I met many Lithuanians who were desperate to see the end of the USSR and join the EU. It seemed a ridiculous proposition at the time. I started to write a book about it, but with the end of the USSR, it seemed to be a pointless exercise.
In light of events, I have been thinking of those times. I simply couldn't imagine a situation where Russia was at war with Ukraine back then. They were all mates at University and there were no divisions on ethnic lines. I thought the situation warranted a list of my recollections. I have to say, I get no pleasure reading of deaths of Russian soldiers. Each one is the beloved son/daughter of a mother, a brother or sister to someone. What for? Nothing. War is futile and perhaps never more futile than this conflict.
1. The beer bar in Minsk. Russians drink vodka. They didn't really understand my love of beer. When I met Clare's friends, I asked if they could take me to the pub. The concept didn't really exist as such in Minsk, as we know it. But eventually they relented and took me to the beer bar. The nearest anaology in British terms I can give is a bar at a non league football ground in the 1970's. It was full of very working class middle aged men. My student friends felt quite uneasy taking me there. I loved it. There was one brand of beer on sale. There was no womens loo and no traps. The urinal was a piece of corragated iron draining into a gutter. Clare was not too impressed with the place. I proceeded to get into an argument with an old Belarussian guy who called me a fascist, because I was British. I told him I was no fan of Margaret Thatcher and reminded him that the USSR was in a pact with Hitler when Britain was at war with them. That went down very badly, but I enjoy a good row. Later some black Cuban students arrived. I started to discuss Castro with them. They told me of their undying love for their leader. I said they were being ridiculous and I was more than happy to criticise Thatcher. They said that was because Thatcher was not a bad person wheras Castro was marvellous. One of my Russian friends later told me that any criticism of Castro would have meant a return to Cuba. My friends got very embarrassed when the Cubans started to get Racist abuse from the local workers. They told them off and said that they were an embarrassment to the USSR behaving like that in front of an English visitor. That was when I realised that the USSR was a in reality deeply racist. It disturbed me and made me realise that for all the talk of Communist ideals, you get racism and stupidity everywhere.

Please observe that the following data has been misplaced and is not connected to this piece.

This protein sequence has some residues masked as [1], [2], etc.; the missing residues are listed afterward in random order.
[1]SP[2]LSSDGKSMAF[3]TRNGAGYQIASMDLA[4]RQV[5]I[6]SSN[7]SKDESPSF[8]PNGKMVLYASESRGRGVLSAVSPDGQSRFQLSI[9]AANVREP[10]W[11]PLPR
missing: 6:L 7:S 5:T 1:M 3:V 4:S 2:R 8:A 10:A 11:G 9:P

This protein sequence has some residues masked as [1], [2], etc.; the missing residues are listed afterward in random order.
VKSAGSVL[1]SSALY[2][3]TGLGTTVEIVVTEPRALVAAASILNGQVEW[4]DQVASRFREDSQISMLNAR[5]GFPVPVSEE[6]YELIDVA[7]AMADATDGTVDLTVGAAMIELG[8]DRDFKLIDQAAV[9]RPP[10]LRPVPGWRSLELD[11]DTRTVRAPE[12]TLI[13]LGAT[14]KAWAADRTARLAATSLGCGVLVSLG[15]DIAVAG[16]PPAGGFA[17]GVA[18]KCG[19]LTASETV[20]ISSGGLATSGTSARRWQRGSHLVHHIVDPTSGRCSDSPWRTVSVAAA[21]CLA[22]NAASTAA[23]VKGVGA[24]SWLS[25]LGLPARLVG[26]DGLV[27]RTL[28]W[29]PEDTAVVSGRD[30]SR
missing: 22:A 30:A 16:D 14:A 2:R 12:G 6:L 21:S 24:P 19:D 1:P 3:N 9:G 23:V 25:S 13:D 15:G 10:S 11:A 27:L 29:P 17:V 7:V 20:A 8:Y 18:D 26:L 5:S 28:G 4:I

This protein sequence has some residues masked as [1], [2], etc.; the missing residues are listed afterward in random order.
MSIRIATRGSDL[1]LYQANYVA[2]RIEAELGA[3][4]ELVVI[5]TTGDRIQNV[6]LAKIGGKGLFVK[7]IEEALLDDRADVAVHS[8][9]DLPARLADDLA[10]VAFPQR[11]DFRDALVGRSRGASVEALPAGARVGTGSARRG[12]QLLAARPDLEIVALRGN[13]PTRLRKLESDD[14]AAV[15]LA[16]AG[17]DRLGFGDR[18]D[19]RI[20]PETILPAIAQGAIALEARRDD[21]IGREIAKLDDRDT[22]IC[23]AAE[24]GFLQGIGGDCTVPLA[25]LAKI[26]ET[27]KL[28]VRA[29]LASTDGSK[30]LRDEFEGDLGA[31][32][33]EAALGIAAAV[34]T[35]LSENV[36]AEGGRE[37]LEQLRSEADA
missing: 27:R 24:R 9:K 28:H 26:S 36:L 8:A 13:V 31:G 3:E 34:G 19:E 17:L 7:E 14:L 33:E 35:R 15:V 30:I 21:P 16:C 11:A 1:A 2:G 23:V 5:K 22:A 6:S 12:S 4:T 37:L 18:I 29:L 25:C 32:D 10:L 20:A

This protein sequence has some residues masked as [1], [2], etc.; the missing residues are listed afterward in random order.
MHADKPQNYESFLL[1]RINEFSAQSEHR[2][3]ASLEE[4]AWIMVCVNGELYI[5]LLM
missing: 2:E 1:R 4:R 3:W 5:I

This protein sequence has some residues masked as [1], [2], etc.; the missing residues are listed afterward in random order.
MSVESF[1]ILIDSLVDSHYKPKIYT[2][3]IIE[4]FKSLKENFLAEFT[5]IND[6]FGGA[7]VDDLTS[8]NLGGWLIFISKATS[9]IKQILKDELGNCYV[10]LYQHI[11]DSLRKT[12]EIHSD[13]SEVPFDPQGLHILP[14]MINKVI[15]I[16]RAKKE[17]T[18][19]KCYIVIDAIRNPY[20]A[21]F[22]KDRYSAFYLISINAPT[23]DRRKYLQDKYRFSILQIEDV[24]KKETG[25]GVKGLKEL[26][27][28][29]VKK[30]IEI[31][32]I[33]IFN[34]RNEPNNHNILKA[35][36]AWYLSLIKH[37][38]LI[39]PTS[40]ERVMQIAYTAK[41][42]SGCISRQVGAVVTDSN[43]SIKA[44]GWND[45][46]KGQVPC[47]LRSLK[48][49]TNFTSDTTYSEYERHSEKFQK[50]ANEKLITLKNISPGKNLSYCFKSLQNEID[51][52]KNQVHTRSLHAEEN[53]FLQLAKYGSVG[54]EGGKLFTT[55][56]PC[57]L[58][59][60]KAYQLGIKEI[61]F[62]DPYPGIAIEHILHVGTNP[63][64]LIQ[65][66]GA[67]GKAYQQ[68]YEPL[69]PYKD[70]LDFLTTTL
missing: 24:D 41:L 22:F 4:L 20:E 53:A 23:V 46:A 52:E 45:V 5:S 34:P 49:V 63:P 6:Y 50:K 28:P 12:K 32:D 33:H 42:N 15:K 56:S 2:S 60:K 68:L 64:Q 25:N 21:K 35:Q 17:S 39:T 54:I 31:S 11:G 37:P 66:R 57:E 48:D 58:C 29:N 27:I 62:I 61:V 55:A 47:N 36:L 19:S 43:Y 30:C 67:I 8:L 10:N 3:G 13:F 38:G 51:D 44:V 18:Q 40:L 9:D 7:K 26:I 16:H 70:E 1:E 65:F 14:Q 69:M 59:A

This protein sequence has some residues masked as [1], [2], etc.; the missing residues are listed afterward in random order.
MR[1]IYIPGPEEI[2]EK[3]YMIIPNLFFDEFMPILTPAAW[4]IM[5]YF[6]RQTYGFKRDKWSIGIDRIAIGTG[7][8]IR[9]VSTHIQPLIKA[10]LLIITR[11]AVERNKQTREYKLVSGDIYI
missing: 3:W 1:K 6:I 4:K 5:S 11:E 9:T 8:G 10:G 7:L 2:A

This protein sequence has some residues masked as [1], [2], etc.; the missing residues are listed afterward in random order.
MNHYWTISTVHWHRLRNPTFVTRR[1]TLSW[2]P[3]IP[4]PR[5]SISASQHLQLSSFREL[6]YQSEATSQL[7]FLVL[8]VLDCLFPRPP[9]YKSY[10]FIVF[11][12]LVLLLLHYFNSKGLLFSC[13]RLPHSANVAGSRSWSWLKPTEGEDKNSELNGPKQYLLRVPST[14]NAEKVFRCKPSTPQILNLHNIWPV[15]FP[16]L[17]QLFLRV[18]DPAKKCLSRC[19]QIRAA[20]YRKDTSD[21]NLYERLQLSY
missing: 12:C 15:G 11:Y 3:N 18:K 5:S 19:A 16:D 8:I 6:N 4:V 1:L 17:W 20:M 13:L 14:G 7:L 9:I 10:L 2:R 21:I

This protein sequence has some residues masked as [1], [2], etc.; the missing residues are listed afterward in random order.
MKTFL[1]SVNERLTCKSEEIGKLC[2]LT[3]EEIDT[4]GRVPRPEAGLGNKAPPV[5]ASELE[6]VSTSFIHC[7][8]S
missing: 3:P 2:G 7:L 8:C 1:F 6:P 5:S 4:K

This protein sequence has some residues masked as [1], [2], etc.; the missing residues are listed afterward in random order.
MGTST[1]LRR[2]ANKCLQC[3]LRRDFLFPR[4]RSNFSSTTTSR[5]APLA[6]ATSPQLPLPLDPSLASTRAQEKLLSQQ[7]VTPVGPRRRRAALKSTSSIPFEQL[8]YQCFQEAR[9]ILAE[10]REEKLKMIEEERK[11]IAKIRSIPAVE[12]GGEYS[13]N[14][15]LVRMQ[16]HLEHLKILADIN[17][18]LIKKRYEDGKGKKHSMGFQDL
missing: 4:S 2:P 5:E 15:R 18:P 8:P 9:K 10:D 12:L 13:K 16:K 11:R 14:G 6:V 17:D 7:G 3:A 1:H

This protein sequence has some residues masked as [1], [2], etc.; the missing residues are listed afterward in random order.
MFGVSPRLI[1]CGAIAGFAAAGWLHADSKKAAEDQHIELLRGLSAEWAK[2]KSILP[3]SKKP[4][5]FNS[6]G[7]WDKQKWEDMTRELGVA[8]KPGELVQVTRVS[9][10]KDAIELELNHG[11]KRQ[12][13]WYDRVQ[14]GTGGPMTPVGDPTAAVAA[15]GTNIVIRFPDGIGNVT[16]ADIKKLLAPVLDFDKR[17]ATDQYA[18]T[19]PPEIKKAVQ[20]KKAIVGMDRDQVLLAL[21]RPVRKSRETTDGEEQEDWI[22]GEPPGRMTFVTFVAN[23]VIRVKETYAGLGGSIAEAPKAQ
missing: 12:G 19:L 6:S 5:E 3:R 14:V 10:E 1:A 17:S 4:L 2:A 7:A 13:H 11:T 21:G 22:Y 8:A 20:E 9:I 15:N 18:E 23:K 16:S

2. The train back from Lithuania to Minsk. One of my friends, Sasha, a Ukranian studying in Minsk, asked if I'd like to visit his parents with him in Vilnius. I am by nature reckless and used to love putting myself in danger. I had no papers to visit. It was a long train journey. He gave me strict instructions that under no circumstances was I to speak English. The cover was that I was a Belarussian drunk. On the train back, an attractive young lady joined us. The trains were divided up into compartments. She chatted to Sasha for an hour. She seemed very nice. I just sat there drinking beers. When she got off, Sasha looked very relieved. She was working for the KGB. She'd told him that she 'hated drunk Belarussian peasants'. I am a very good actor.
3. The slice of fat. When we arrived at Sasha's parents, they'd put on a big spread for us. His father worked in the aviation industry. There was all sorts of meats and fish. I saw a large slice of haloumi cheese, that I loved and said "Ah, this is my favourite, thank you for getting this". I took a slice and when I bit into it, I realised my mistake. It was a slice of pig fat. I nearly gagged, but to be polite scoffed it down. I thought I'd got away with it, but Sasha's Dad, having seen me wolf it down so hungrily, gave me another slice.
4. The Menus. In the Soviet Union, you'd go to fine restaurants and the food would be decent and cheap. You'd get given an extensive menu, it was most impressive. There was just one snag. They only had the items on the menu that had a price next to them. The rest was just for show. Clare being a vegetarian, it was all a bit of nightmare. She had eggs and tomatoes at many places and they thought she was bonkers.